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News

IT Governance guide to avoiding security breaches in small businesses

IT Governance : 10 July, 2008  (New Product)
Ten step security breach avoidance guide written in language that small business operators will understand
In the middle of the credit crunch, the last thing small to mid-size companies need is a computer or data security disaster getting in the way of winning or holding on to business. The fact is that, today, small companies are just as exposed to computer security breaches (whether loss, fraud, theft, automated hacking attack or sophisticated blended phishing or spam attacks) as larger ones, and with the average cost of a security breach somewhere between £10k and £20k, it's an exposure that smaller organisations can no longer afford. As smaller companies typically have fewer resources available to support a quick recovery from these disasters, the 'prevention is better than cure' imperative is even more important for them than for their bigger competitors.

The good news is that business owners and managers can protect themselves from such dangers, allowing them to concentrate their efforts on getting their businesses through the downturn, by following the clear advice in independent compliance expert IT Governance's newly-released pocket guide on information security, Ten Rules of Information Security for the Smaller Business.

This highly-informative pocket guide presents in business, not techie, language the basic commonsense precautions smaller firms need to take, describing how to apply ten easy-to-follow rules that will ensure peace of mind and, more importantly, protect future cash flow.

In the past, larger organisations tended to be the main target of attacks and, therefore, only those organisations tended to take appropriate steps to protect their IT infrastructure. Now, however, even the smallest business operating out of a home office is exposed to the same hostile electronic environment - and data compliance requirements - as the world's largest companies. Electronic attacks are now largely automated and seek out unprotected targets on the Internet, finding and attacking unprotected connections within minutes. Highly sophisticated and equally automated threats lurk on websites across the Internet, in e-mails and outside in the physical world. Data Protection Act (DPA) compliance also applies to the smallest business - and, after the highly publicised failures of organisations like HMRC, even the smallest organisation is now in the gun sights of the Information Commissioner. £5k fines for breaching the DPA are going to increase, as is the rate of prosecutions.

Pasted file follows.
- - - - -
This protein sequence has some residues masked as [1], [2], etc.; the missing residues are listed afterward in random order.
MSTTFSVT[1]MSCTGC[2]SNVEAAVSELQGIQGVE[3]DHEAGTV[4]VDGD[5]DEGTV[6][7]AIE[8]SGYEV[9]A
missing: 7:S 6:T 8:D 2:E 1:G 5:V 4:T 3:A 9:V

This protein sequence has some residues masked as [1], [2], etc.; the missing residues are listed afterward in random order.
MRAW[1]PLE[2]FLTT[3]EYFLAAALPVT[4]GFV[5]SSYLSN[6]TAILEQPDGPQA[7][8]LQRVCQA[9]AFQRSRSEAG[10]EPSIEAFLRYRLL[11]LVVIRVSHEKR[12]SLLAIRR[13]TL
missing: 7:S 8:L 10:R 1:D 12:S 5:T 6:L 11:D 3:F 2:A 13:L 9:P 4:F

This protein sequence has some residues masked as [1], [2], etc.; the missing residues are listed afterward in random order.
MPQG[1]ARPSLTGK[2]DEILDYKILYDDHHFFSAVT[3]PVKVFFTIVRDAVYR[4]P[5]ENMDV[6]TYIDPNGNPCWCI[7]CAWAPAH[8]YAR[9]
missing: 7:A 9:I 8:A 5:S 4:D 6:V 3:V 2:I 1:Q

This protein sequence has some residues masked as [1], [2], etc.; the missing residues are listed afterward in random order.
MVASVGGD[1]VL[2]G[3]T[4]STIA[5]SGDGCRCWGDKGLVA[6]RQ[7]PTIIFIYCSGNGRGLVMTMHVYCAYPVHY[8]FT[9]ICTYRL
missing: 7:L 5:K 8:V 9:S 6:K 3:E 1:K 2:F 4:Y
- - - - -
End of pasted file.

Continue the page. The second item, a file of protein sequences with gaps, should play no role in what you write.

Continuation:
Every business needs to take appropriate steps to protect and store its mission-critical data. And with even the smallest of 'one man band' companies now connected to the Internet, and with many SMEs running their own computer networks and websites, business owners need to take cost-effective, practical precautions to take in order to defend themselves against cyber threats.

Ten Rules of Information Security for the Smaller Business supplies the missing link, explaining how and where to start becoming safe, spelling out the threats and risks the small operator faces, and offering ten low-maintenance, cost-effective measures that will help them address their information security challenges. This handy pocket guide includes clear guidance on the right way to work with passwords, how any business can use its existing technology to set up firewalls and anti-spam barriers, and how to protect your wireless network.

Alan Calder, Chief Executive of IT Governance, points out: "Small businesses must make it their number one priority to take practical steps to protect against the increased risk of cyber attack. The risk has grown exponentially, and while previously a growing organisation could take a much more laissez-faire approach, the rise in Internet-related threats and other computer-related risks means that, even in the smallest of operations, protective steps need to be taken in order to guard against an unwelcome visit from one of these attackers. This guide is an ideal starting point to understand your organisation's particular needs."
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